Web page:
Discouraging as this was, Mr. Deer kept hopeful, as he gradually improved, and by 1913 he found himself by the power and goodness of God practically well. In the meanwhile, however, he had not been idle, for three years successfully conducting the business of a grocery store at Neodesha, and had given some attention to the handling of real estate. His early successes led to further ventures and he then opened a real estate office at No. 816 Main Street. He first completed the sale of several plats of town lots. In March, 1913, he opened the Bliss subdivision at the northeast edge of town, and later opened two other subdivisions adjoining, forty acres in all. This whole tract is now privately owned and is included in the city. In 1914 Mr. Deer opened the John W. Deer North Eighth Street subdivision and also the adjoining tract, twelve acres in all, and has sold them. Another sold tract now a part of the city, consisted of ten acres, which he opened in 1914-15 as the North Ninth Street subdivision.

In 1915 Mr. Deer bought eleven acres from Mrs. Hattie Stanfield, one of the heirs of the late Samuel Shutt, and platted this in city lots, giving it the name of John W. Deer's First Addition to Neodesha, Kansas, and there was no trouble for Mr. Deer in disposing of this valuable and desirable property. In 1915 he also opened a subdivision on North Eighth Street which is known as the J. H. Park's subdivision, and these twenty-seven lots have all been sold. A recent transaction was the purchase of a fraction of over thirty-six acres of J. M. Park, in partnership with his brother-in-law, J. H. Park. This property, adjoining the Bliss and Deer subdivisions on the north and east, has been platted into city lots and acre tracts which have been advantageously disposed of. Mr. Deer and Mr. Park have constructed a number of houses on these lots, which have all been sold. Mr. Deer confines his attention to a regular real estate business and his present offices are situated at No. 110 North Eighth Street. Much of the property that Mr. Deer has so admirably handled has been his own and he acquired various other tracts and numerous valuable bits of realty in the city. He owns his handsome residence, located on East Indiana Street; a farm of eighty acres, a part of the old home place, near Neodesha; also a well improved farm of forty acres, a part of the old home place; and in 1915 he made his sister Sarah N. Deer a deed to another forty acres which also was a part of the home place; a tract of fifty-one acres, an improved farm, located three miles east of Neodesha; a well improved 320 acre stock ranch, 2 miles east of Buxton, in Wilson County; a one-half interest in a farm of eighty acres and also one-half interest in a well improved 160 acres located two miles west and one-half mile north of Morehead; an improved farm of sixty acres, situated five miles southwest of Thayer, Kansas; and a well improved 160 acre alfalfa and prairie farm near V. V. U. brick plant, four miles south of Neodesha; some forty residences outside of the city limits, and the following excellent renting dwellings, located respectively at No. 816 Main Street, West Main on the corner of Tenth Street, the two corners of Lincoln and Eleventh streets, and one residence on East Church Street. Personally creditable as the management of these business enterprises have been, Mr. Deer looked upon the matter also with the eyes of an earnest and enterprising citizen and as such he is a highly valued member of the Commercial Club.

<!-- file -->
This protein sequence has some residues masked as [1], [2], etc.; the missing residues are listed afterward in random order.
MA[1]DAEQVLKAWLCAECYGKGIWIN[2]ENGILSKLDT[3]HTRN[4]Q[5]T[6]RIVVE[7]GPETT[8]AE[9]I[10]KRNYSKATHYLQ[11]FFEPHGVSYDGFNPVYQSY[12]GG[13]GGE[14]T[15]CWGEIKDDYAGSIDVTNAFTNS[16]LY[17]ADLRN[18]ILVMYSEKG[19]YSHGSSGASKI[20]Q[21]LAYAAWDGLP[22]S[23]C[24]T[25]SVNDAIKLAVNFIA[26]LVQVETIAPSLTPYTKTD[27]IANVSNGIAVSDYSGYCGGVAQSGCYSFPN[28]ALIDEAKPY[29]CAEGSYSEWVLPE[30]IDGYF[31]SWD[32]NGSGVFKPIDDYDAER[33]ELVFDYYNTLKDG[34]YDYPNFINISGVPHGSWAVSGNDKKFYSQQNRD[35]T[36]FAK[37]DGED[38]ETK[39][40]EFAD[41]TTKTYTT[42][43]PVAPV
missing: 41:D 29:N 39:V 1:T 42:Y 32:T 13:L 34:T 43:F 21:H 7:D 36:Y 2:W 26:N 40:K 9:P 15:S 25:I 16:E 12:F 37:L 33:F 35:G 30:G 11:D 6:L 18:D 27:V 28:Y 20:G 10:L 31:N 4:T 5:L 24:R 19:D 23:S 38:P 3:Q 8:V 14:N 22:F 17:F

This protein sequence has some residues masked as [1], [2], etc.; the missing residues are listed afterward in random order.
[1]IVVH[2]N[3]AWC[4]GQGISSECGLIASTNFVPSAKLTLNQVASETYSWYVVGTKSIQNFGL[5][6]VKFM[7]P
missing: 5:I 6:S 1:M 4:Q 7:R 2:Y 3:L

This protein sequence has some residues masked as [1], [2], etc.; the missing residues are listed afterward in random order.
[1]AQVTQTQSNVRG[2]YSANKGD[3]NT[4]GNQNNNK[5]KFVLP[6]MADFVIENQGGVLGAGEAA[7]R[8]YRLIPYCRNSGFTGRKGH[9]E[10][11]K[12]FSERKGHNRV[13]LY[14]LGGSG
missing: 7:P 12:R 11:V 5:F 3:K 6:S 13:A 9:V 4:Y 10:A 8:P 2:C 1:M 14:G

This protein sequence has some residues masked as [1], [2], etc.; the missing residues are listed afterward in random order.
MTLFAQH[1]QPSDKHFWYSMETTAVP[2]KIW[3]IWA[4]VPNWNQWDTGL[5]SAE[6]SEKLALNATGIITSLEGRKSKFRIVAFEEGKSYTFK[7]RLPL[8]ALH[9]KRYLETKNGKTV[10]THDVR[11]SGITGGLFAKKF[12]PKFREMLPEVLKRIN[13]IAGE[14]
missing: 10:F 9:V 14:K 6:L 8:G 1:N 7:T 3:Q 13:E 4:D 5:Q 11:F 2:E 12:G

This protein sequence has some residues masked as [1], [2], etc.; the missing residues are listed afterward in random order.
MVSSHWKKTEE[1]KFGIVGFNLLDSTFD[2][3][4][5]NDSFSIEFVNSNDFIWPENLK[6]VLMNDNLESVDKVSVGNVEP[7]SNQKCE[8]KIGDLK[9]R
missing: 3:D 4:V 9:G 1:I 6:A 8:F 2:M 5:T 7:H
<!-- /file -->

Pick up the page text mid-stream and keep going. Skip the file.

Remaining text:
At Fredonia, Kansas, July 28, 1914, Mr. Deer was married to Miss Rose Park, who is a daughter of J. M. Park, old residents of Scottsville, Kansas. Mr. and Mrs. Deer have two children: John W., who was born in June, 1915, and Evelyn Elizabeth, who was born in August, 1916. By a previous marriage Mr. Deer has one daughter, Vivian E., who is a member of the junior class in the Neodesha High School. In politics Mr. Deer is a republican but not a seeker for office, and for a number of years he has been a member of the Baptist Church.


Transcribed from volume 4, pages 2176-2177 of A Standard History of Kansas and Kansans, written and compiled by William E. Connelley, Secretary of the Kansas State Historical Society, Topeka. Chicago: Lewis Publishing Company, copyright 1918; originally transcribed October 1997 , modified 2003 by Carolyn Ward.